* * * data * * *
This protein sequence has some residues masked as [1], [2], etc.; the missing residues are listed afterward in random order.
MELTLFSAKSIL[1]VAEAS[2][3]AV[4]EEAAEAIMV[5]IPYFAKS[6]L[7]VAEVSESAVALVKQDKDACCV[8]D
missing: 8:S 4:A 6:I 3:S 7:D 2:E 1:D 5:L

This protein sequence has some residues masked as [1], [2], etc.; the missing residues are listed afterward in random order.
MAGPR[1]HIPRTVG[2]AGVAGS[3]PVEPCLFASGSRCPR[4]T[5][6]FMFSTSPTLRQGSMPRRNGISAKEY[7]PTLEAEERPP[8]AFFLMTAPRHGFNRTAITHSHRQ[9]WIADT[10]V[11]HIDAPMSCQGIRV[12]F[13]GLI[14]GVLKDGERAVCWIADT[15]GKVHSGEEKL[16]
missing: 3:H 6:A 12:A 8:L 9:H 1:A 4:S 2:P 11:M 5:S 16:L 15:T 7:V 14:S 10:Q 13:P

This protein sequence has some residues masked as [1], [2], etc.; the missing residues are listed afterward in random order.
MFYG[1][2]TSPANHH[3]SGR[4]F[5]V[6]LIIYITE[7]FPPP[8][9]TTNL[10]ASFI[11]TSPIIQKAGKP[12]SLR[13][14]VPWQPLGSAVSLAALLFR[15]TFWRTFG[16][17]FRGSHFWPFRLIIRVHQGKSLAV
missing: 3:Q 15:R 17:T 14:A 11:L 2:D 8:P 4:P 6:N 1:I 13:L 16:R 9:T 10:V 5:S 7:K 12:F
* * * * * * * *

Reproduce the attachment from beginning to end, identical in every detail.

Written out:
This protein sequence has some residues masked as [1], [2], etc.; the missing residues are listed afterward in random order.
MELTLFSAKSIL[1]VAEAS[2][3]AV[4]EEAAEAIMV[5]IPYFAKS[6]L[7]VAEVSESAVALVKQDKDACCV[8]D
missing: 8:S 4:A 6:I 3:S 7:D 2:E 1:D 5:L

This protein sequence has some residues masked as [1], [2], etc.; the missing residues are listed afterward in random order.
MAGPR[1]HIPRTVG[2]AGVAGS[3]PVEPCLFASGSRCPR[4]T[5][6]FMFSTSPTLRQGSMPRRNGISAKEY[7]PTLEAEERPP[8]AFFLMTAPRHGFNRTAITHSHRQ[9]WIADT[10]V[11]HIDAPMSCQGIRV[12]F[13]GLI[14]GVLKDGERAVCWIADT[15]GKVHSGEEKL[16]
missing: 3:H 6:A 12:A 8:L 9:H 1:A 4:S 2:P 11:M 5:S 16:L 15:T 7:V 14:S 10:Q 13:P

This protein sequence has some residues masked as [1], [2], etc.; the missing residues are listed afterward in random order.
MFYG[1][2]TSPANHH[3]SGR[4]F[5]V[6]LIIYITE[7]FPPP[8][9]TTNL[10]ASFI[11]TSPIIQKAGKP[12]SLR[13][14]VPWQPLGSAVSLAALLFR[15]TFWRTFG[16][17]FRGSHFWPFRLIIRVHQGKSLAV
missing: 3:Q 15:R 17:T 14:A 11:L 2:D 8:P 4:P 6:N 1:I 13:L 16:R 9:T 10:V 5:S 7:K 12:F